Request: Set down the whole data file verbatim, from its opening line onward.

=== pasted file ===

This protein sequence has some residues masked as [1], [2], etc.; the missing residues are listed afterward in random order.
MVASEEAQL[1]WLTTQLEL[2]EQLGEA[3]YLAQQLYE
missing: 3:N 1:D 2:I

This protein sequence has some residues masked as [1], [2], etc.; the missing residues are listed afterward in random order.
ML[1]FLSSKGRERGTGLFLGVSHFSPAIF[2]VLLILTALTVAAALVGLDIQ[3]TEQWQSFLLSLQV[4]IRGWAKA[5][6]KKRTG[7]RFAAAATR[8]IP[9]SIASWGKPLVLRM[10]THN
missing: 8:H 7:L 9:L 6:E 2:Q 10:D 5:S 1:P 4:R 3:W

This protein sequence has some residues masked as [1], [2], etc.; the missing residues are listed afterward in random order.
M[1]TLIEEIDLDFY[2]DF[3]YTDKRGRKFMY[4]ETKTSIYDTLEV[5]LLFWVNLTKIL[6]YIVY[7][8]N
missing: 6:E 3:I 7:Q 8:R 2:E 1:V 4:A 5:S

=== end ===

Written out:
This protein sequence has some residues masked as [1], [2], etc.; the missing residues are listed afterward in random order.
MVASEEAQL[1]WLTTQLEL[2]EQLGEA[3]YLAQQLYE
missing: 3:N 1:D 2:I

This protein sequence has some residues masked as [1], [2], etc.; the missing residues are listed afterward in random order.
ML[1]FLSSKGRERGTGLFLGVSHFSPAIF[2]VLLILTALTVAAALVGLDIQ[3]TEQWQSFLLSLQV[4]IRGWAKA[5][6]KKRTG[7]RFAAAATR[8]IP[9]SIASWGKPLVLRM[10]THN
missing: 8:H 7:L 9:L 6:E 2:Q 10:D 5:S 1:P 4:R 3:W

This protein sequence has some residues masked as [1], [2], etc.; the missing residues are listed afterward in random order.
M[1]TLIEEIDLDFY[2]DF[3]YTDKRGRKFMY[4]ETKTSIYDTLEV[5]LLFWVNLTKIL[6]YIVY[7][8]N
missing: 6:E 3:I 7:Q 8:R 2:E 1:V 4:A 5:S